3. It's too damn heavy to lift in and out of the aft lazarette
4. The aft lazarettes are huge and hold extra diesel, fenders, line, dive tanks, scuba gear - and so the old girl is a bit heavy aft. Putting more weight forward helped balance the boat.
5. It's an easy location to fill the tanks and it's close to the washdown hose on the bow, which we use to cool the tanks as their being filled.
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Old 08-04-2021, 08:51   #10
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Re: Diving compressor

I haven't yet learned to dive or gotten into the diving, but I think the new Mantus compressor looks really interesting, mostly because of it's small size. Does anyone have thoughts on that?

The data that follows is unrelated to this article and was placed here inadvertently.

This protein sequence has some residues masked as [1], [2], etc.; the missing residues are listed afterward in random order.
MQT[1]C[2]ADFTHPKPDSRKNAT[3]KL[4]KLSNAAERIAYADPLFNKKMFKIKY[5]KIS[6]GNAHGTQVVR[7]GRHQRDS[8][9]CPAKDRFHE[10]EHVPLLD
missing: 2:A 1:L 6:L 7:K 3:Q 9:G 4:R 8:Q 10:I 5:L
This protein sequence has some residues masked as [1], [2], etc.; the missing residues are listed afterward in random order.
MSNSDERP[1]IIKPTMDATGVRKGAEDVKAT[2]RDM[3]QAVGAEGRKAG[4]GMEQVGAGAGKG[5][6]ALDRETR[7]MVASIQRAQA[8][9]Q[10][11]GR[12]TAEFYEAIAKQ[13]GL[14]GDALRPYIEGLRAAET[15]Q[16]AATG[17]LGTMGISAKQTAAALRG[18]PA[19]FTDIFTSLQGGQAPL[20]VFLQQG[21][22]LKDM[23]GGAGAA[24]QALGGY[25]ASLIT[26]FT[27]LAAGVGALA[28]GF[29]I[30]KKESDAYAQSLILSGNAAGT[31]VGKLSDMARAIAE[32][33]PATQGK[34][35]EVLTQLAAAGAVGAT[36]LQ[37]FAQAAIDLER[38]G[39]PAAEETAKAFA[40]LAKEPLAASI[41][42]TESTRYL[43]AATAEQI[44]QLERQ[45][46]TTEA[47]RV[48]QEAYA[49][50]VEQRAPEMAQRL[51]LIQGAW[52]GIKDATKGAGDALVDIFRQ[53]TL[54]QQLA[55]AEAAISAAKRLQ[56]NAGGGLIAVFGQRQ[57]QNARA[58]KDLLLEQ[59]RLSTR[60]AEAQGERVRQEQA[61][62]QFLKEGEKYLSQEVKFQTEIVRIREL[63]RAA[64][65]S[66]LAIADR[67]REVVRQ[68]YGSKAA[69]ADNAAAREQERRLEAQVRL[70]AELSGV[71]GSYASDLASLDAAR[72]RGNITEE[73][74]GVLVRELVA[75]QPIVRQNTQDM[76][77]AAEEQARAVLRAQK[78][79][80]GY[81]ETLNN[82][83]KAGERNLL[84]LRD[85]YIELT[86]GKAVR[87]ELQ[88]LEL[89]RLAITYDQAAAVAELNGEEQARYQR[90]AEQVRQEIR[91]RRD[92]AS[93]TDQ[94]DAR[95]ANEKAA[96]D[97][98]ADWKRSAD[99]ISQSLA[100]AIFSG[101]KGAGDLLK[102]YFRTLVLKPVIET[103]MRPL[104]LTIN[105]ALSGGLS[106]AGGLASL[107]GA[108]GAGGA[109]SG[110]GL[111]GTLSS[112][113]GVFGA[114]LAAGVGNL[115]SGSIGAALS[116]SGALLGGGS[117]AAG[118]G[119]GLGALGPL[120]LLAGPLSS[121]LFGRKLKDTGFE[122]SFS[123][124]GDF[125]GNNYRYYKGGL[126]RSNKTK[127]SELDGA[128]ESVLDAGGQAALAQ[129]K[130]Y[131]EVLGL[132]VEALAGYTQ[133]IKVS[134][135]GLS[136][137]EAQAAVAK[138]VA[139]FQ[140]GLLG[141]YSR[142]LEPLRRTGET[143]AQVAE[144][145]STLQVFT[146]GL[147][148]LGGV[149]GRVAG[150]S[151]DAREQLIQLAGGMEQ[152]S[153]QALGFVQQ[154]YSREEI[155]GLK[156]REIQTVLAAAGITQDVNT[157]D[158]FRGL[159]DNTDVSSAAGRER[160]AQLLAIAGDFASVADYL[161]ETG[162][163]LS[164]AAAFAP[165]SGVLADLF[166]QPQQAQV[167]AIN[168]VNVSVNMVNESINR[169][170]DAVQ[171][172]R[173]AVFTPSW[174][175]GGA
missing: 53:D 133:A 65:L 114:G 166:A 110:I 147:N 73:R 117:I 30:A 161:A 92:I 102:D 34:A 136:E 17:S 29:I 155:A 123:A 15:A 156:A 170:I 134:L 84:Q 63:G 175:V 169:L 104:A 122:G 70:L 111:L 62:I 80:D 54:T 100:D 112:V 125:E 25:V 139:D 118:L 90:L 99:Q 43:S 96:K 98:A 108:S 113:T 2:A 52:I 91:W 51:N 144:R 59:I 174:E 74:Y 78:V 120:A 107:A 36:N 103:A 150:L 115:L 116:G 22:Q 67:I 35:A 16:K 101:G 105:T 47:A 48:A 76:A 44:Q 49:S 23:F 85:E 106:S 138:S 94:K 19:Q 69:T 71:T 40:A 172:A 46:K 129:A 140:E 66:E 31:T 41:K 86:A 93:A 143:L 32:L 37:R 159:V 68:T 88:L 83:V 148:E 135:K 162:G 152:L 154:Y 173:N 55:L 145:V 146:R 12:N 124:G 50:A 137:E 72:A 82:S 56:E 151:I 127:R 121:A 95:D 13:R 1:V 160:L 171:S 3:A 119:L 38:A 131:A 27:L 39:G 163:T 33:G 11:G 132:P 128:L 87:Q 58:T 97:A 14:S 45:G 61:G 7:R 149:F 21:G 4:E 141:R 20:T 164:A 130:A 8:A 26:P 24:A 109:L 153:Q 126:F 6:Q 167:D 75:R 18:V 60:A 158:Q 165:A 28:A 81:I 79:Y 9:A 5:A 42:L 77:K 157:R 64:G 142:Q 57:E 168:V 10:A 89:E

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Old 08-04-2021, 20:40   #11
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Re: Diving compressor

Quote:
Originally Posted by Muaddib1116 View Post
I haven't yet learned to dive or gotten into the diving, but I think the new Mantus compressor looks really interesting, mostly because of it's small size. Does anyone have thoughts on that?

New to the market last November, apparently. An intriguing product. I'm trying to find out more.


One thing to ponder is how it fits into the rhythm of diving. Typically people diving from a private boat have two people in the water and two or more aboard, rotating so everyone gets a turn. Dives usually last about an hour. Usually four tanks is enough to support this, two tanks in the water while two are being filled, and you can dive all day as long as the compressor can keep up.


The Mantus compressor being smaller can't support that, because it takes it about 50 minutes to fill a tank (AL80 500 -> 3000 PSI). To a limited extent you can get around that by having more cylinders and that may make sense since the compressor itself is smaller, saving space. (5 cylinders gives you 3 dive windows for two people before you wait for air, 6 cylinders gives you 4 dive windows, and so on).